Liu Wenxi (1933-) 刘文西
article of daily use, yuanbills
scan, photograph, colour; original source: yuanbills, paper, colour
Chinese Currency: Paper-Yuan-bills/Renminbi (Private copy/photograph).
中国人民银行， 壹 佰圆 ，贰拾， 拾圆， 伍圆， 壹 圆 ， 毛泽东 （1893 - 1976）
Mao Zedong, Mao portrait, everyday life, money, yuanbill, renminbi, Liu Wenxi
Chinese Currency: Yuanbills / Renminbi
In “socialist capitalist” China, Mao gains ever greater currency, and literally so: one important carrier of Mao’s visual presence that I have not touched on so far is paper money. The ubiquity of Mao’s image on Chinese renminbi (人民币) or yuan (元), however, is only a recent phenomenon: since its introduction in 1948, five series of paper bills have been issued. Only the last, released in 1999, displays a portrait of Mao, painted specifically for this purpose by Liu Wenxi, on all Chinese yuan-denominations.
Earlier series were issued in 1948; longest in use (into the 1980s) were the second and third series first published in 1955 and the early 1960s respectively. None of these carried Mao’s image. Although in 1948 a suggestion had been made to depict Mao on paper bills (as on earlier money bills used in the early 1940s), he rejected this idea in favor of depicting the working people, peasants, and soldiers (Wang 2003). During preparations for the 1955 series, another attempt was made to introduce, if indirectly, Mao’s image, either by showing Tian’anmen with his portrait, or a Mao portrait carried in a procession or attached on a locomotive.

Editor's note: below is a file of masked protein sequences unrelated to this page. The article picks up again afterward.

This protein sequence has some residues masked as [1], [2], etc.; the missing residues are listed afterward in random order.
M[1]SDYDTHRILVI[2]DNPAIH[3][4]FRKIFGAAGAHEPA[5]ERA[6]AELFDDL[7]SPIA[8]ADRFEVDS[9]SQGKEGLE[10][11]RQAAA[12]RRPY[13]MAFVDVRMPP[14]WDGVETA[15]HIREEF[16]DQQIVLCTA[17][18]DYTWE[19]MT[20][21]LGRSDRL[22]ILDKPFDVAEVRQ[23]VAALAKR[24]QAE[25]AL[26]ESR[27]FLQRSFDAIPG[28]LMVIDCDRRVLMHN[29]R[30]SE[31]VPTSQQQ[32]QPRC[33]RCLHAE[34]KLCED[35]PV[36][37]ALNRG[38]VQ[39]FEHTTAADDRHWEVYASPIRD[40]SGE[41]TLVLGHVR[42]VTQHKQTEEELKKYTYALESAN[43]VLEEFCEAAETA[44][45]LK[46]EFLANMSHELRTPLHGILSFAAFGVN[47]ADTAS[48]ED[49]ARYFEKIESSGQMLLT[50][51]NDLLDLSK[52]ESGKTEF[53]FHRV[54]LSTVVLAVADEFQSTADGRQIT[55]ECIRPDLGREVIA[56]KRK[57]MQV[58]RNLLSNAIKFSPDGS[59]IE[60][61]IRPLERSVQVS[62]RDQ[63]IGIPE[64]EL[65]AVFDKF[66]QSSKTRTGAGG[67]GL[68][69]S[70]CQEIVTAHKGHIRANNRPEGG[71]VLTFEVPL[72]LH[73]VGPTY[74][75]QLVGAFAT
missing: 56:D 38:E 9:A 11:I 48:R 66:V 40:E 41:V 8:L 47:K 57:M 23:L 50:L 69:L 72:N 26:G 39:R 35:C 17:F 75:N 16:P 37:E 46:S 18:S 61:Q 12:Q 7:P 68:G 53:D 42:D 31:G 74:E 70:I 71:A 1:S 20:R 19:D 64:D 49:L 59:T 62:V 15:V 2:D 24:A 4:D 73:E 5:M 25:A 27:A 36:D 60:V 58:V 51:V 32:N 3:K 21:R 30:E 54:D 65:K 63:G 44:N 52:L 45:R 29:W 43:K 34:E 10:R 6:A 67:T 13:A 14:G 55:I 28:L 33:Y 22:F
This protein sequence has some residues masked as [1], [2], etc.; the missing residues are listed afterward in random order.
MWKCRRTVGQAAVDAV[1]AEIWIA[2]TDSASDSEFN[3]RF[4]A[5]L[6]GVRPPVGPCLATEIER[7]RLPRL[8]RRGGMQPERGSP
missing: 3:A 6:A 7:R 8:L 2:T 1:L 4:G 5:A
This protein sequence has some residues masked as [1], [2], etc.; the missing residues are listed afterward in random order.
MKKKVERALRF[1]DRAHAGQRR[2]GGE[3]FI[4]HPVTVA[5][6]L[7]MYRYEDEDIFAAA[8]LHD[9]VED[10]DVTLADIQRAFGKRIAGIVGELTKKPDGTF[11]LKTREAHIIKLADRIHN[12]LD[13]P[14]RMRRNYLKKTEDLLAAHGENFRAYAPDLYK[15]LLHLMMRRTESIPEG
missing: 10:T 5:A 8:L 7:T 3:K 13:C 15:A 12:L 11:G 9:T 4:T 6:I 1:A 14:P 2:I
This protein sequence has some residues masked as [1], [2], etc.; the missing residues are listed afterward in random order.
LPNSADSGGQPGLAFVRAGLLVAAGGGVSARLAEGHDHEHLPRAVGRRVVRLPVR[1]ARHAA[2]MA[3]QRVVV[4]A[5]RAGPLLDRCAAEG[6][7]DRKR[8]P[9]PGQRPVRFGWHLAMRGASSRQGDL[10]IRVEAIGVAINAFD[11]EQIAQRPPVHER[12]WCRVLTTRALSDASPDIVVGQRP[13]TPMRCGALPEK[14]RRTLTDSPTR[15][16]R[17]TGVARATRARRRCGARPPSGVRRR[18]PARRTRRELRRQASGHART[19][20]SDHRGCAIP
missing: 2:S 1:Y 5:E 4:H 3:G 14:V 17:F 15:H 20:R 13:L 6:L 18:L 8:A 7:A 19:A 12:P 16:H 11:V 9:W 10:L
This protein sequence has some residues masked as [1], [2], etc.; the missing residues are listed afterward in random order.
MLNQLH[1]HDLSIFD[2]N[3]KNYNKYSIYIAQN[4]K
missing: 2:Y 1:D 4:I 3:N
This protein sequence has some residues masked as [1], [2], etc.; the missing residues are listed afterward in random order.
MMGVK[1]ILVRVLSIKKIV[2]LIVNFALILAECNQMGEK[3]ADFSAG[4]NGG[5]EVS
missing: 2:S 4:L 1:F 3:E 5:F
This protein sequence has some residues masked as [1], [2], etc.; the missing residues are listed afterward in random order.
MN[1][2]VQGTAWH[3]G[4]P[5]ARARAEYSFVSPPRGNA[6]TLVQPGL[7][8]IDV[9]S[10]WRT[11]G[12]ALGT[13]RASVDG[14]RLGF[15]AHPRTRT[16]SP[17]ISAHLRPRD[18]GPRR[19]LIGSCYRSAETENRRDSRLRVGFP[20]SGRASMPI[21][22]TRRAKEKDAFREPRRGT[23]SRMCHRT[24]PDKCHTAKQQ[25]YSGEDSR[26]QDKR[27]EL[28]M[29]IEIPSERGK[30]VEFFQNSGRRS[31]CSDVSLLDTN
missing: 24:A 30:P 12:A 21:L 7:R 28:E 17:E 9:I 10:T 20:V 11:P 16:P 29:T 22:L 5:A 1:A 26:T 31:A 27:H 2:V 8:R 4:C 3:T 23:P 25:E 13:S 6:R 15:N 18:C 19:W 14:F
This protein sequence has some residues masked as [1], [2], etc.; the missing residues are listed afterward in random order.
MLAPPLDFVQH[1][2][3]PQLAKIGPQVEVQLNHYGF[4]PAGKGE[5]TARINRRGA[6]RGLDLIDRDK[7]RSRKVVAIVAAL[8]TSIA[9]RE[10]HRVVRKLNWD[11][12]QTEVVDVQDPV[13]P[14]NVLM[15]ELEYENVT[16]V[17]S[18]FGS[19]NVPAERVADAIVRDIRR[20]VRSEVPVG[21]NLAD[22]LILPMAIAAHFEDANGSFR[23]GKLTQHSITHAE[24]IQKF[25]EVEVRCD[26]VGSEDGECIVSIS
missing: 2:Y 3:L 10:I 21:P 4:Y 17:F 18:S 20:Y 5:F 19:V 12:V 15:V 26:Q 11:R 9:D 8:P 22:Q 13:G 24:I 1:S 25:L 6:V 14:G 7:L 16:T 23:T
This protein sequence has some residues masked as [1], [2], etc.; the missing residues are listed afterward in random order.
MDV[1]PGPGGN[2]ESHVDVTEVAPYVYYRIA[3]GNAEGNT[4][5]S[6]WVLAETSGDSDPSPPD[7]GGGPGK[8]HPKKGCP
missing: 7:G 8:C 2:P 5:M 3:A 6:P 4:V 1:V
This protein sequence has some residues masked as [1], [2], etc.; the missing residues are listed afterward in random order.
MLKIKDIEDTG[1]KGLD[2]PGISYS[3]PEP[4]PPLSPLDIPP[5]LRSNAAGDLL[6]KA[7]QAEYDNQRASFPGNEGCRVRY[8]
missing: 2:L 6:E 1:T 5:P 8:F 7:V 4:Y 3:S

Again, these drafts were rejected by Mao personally—who, so the legend goes–is said to have strongly disliked even the touch of money (Quan 2006, 75–76). A last attempt was made in 1969, during the Cultural Revolution, to be disallowed by Mao once more. It was only in the late 1980s, when a new series of bills was being introduced, that they began to include portraits of the four early leaders of the PRC: Mao Zedong, Zhou Enlai, Liu Shaoqi, and Zhu De. These were replaced by bills featuring Mao on his own since 1999. Since then, at least, Mao has been “highly current.”